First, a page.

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Session: Multi-Disciplinary General ePoster Viewing [Return to Session]

Automatic Segmentation of Head and Neck Tumors During Treatment: Can We Remove the Mask Yet?

M Gardner1*, A Mylonas1,2, M Mueller1, Y Ben Bouchta1, J Sykes3, P Keall1, D Nguyen1,2, (1) ACRF Image X Institute, Sydney, NSW, AU, (2) University of Technology Sydney, Ultimo, NSW, AU (3) Blacktown Hospital, Blacktown, NSW ,AU,


PO-GePV-M-249 (Sunday, 7/25/2021)   [Eastern Time (GMT-4)]

Purpose: To investigate the feasibility of automatic segmentation of head and neck (H&N) tumors in kV images using simulated projections. Success will lead to the ability to track tumor motion during H&N radiotherapy with the goal of removing the need for the thermoplastic mask for radiotherapy.

Methods: CT scans of two patients were used from the HNSCC database from the Cancer Imaging Archive. For each patient, 3600 evenly spaced digitally reconstruction radiographs (DRRs) were generated (0.1° projection angle difference) from the CT scan. For each DRR the ground truth tumor location was forward projected from the planning CT and corresponding structures file. A Cycle Generation Adversarial Network (cGAN) was trained to detect the tumour location in each DRR. The testing data consisted of 360 DRRs from a rigidly transformed copy of the CT volume, with the projection angles of the DRRs being taken from a typical CBCT scan for H&N patients. The CT scan was rotated by 3° and then translated by 3mm in the AP, LR and SI directions. The estimated tumor location from the cGAN was compared with the ground truth for each patient by measuring the centroid error and the DICE similarity coefficient (DSC).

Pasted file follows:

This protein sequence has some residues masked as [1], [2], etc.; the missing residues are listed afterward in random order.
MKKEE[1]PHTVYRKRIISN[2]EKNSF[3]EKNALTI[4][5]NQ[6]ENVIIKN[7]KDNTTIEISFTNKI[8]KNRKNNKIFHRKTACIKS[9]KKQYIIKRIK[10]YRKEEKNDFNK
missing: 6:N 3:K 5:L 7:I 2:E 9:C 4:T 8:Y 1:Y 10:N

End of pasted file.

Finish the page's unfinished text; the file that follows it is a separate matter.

Results: The mean(±Standard deviation) DSC coefficients for patients 1 and 2 were 0.89±0.02, 0.90±0.02, and for all patients the DSC was 0.89±0.02. The mean(±Standard deviation) absolute centroid error for patients 1 and 2 were 1.43±0.76mm and 1.54±0.88mm, and for all patients was 1.49±0.82mm.

Conclusion: The results in this study demonstrate potential for tracking the tumor location for head and neck cancers in silico. Further development of this technology will pave the way for the removal of the need for thermoplastic masks for treating head and neck cancers during radiotherapy.

Funding Support, Disclosures, and Conflict of Interest: This project received funding support from Cancer Australia



    Target Localization, Image Analysis


    Not Applicable / None Entered.

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